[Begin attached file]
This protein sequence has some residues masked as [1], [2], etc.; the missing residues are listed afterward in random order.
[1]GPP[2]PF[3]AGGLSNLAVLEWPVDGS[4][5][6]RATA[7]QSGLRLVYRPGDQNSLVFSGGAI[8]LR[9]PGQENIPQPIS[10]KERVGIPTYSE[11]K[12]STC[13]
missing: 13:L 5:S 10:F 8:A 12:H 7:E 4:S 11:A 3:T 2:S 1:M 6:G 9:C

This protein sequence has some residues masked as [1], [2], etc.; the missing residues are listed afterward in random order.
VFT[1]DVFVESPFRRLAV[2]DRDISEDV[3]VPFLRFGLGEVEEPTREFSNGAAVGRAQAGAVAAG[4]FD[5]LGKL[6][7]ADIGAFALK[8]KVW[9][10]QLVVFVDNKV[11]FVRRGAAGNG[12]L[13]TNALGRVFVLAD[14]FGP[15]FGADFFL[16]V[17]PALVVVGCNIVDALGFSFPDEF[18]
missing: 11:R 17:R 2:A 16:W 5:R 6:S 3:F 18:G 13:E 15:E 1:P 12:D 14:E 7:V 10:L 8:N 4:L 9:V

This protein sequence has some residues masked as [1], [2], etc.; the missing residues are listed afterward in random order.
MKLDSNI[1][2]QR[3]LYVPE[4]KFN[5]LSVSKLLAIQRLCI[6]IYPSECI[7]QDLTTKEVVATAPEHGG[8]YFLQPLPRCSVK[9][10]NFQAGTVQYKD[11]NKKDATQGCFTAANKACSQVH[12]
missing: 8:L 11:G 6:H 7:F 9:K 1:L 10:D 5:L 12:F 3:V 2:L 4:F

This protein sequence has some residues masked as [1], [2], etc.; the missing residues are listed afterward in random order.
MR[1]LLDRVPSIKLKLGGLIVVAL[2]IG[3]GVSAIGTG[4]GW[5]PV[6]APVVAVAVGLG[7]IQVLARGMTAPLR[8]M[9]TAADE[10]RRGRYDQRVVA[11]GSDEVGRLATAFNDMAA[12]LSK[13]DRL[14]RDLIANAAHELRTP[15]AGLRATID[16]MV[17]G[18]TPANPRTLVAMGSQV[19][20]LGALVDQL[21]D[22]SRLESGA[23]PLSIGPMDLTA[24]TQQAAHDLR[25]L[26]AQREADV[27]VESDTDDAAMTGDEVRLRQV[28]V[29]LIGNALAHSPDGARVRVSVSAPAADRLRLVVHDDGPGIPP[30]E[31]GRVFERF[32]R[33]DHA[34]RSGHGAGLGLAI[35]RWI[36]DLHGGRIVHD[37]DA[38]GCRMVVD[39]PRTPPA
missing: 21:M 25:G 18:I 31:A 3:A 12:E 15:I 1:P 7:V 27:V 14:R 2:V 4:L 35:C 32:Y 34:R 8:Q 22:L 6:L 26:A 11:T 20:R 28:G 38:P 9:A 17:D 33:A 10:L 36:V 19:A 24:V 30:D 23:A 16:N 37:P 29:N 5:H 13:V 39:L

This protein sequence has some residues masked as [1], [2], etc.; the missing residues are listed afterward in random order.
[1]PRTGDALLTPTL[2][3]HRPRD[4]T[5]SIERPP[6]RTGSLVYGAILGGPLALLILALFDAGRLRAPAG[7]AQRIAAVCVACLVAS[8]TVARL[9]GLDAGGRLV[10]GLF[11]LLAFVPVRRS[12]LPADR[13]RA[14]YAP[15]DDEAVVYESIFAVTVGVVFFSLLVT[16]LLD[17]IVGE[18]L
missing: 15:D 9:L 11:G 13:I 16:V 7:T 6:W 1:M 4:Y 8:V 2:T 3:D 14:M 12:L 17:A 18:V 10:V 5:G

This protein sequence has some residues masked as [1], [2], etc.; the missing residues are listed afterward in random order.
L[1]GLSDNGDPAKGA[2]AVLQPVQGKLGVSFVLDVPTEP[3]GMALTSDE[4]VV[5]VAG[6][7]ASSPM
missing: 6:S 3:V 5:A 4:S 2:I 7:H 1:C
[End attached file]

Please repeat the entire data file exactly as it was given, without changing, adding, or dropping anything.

This protein sequence has some residues masked as [1], [2], etc.; the missing residues are listed afterward in random order.
[1]GPP[2]PF[3]AGGLSNLAVLEWPVDGS[4][5][6]RATA[7]QSGLRLVYRPGDQNSLVFSGGAI[8]LR[9]PGQENIPQPIS[10]KERVGIPTYSE[11]K[12]STC[13]
missing: 13:L 5:S 10:F 8:A 12:H 7:E 4:S 11:A 3:T 2:S 1:M 6:G 9:C

This protein sequence has some residues masked as [1], [2], etc.; the missing residues are listed afterward in random order.
VFT[1]DVFVESPFRRLAV[2]DRDISEDV[3]VPFLRFGLGEVEEPTREFSNGAAVGRAQAGAVAAG[4]FD[5]LGKL[6][7]ADIGAFALK[8]KVW[9][10]QLVVFVDNKV[11]FVRRGAAGNG[12]L[13]TNALGRVFVLAD[14]FGP[15]FGADFFL[16]V[17]PALVVVGCNIVDALGFSFPDEF[18]
missing: 11:R 17:R 2:A 16:W 5:R 6:S 3:F 18:G 13:E 15:E 1:P 12:D 14:E 7:V 10:L 8:N 4:L 9:V

This protein sequence has some residues masked as [1], [2], etc.; the missing residues are listed afterward in random order.
MKLDSNI[1][2]QR[3]LYVPE[4]KFN[5]LSVSKLLAIQRLCI[6]IYPSECI[7]QDLTTKEVVATAPEHGG[8]YFLQPLPRCSVK[9][10]NFQAGTVQYKD[11]NKKDATQGCFTAANKACSQVH[12]
missing: 8:L 11:G 6:H 7:F 9:K 1:L 10:D 5:L 12:F 3:V 2:L 4:F

This protein sequence has some residues masked as [1], [2], etc.; the missing residues are listed afterward in random order.
MR[1]LLDRVPSIKLKLGGLIVVAL[2]IG[3]GVSAIGTG[4]GW[5]PV[6]APVVAVAVGLG[7]IQVLARGMTAPLR[8]M[9]TAADE[10]RRGRYDQRVVA[11]GSDEVGRLATAFNDMAA[12]LSK[13]DRL[14]RDLIANAAHELRTP[15]AGLRATID[16]MV[17]G[18]TPANPRTLVAMGSQV[19][20]LGALVDQL[21]D[22]SRLESGA[23]PLSIGPMDLTA[24]TQQAAHDLR[25]L[26]AQREADV[27]VESDTDDAAMTGDEVRLRQV[28]V[29]LIGNALAHSPDGARVRVSVSAPAADRLRLVVHDDGPGIPP[30]E[31]GRVFERF[32]R[33]DHA[34]RSGHGAGLGLAI[35]RWI[36]DLHGGRIVHD[37]DA[38]GCRMVVD[39]PRTPPA
missing: 21:M 25:G 18:I 31:A 3:A 12:E 15:I 1:P 7:V 27:V 14:R 2:V 4:L 35:C 32:Y 34:R 8:Q 22:L 6:L 26:A 11:T 20:R 28:G 38:P 9:A 17:D 33:A 10:L 36:V 19:A 24:V 30:D 23:A 16:N 37:P 29:N 5:H 13:V 39:L

This protein sequence has some residues masked as [1], [2], etc.; the missing residues are listed afterward in random order.
[1]PRTGDALLTPTL[2][3]HRPRD[4]T[5]SIERPP[6]RTGSLVYGAILGGPLALLILALFDAGRLRAPAG[7]AQRIAAVCVACLVAS[8]TVARL[9]GLDAGGRLV[10]GLF[11]LLAFVPVRRS[12]LPADR[13]RA[14]YAP[15]DDEAVVYESIFAVTVGVVFFSLLVT[16]LLD[17]IVGE[18]L
missing: 15:D 9:L 11:G 13:I 16:V 7:T 6:W 1:M 4:Y 8:V 2:T 3:D 14:M 12:L 17:A 18:V 10:V 5:G

This protein sequence has some residues masked as [1], [2], etc.; the missing residues are listed afterward in random order.
L[1]GLSDNGDPAKGA[2]AVLQPVQGKLGVSFVLDVPTEP[3]GMALTSDE[4]VV[5]VAG[6][7]ASSPM
missing: 6:S 3:V 5:A 4:S 2:I 7:H 1:C